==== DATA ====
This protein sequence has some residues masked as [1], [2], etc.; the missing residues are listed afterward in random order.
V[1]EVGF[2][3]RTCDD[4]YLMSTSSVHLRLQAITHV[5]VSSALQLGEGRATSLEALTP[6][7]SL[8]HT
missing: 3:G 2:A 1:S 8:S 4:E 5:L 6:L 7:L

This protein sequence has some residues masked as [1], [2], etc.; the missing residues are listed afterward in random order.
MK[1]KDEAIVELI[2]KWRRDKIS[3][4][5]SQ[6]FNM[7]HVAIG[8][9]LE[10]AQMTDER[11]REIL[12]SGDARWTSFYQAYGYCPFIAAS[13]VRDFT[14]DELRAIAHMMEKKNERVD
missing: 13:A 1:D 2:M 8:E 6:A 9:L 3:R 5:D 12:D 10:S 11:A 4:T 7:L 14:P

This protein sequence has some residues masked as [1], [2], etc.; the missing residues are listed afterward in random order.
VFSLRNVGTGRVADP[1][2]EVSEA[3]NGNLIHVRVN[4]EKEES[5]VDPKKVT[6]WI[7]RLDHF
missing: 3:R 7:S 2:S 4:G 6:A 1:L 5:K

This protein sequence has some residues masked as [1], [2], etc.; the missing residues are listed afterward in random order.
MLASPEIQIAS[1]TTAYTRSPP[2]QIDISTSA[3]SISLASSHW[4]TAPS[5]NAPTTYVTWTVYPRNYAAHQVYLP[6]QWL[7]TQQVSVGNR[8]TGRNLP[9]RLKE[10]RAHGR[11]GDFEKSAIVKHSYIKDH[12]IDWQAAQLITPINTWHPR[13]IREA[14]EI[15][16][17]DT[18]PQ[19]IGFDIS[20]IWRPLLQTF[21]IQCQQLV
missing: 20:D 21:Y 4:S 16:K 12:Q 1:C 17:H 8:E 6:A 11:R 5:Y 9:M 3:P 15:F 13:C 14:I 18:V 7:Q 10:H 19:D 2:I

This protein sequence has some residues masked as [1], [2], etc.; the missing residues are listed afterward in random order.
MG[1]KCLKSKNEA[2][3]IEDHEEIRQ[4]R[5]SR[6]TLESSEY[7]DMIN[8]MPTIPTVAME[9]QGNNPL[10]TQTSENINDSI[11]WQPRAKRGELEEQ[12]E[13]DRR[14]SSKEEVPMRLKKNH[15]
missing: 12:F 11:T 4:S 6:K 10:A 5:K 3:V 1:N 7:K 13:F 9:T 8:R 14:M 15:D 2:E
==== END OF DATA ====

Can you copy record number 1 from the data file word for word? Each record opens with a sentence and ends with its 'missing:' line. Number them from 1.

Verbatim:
This protein sequence has some residues masked as [1], [2], etc.; the missing residues are listed afterward in random order.
V[1]EVGF[2][3]RTCDD[4]YLMSTSSVHLRLQAITHV[5]VSSALQLGEGRATSLEALTP[6][7]SL[8]HT
missing: 3:G 2:A 1:S 8:S 4:E 5:L 6:L 7:L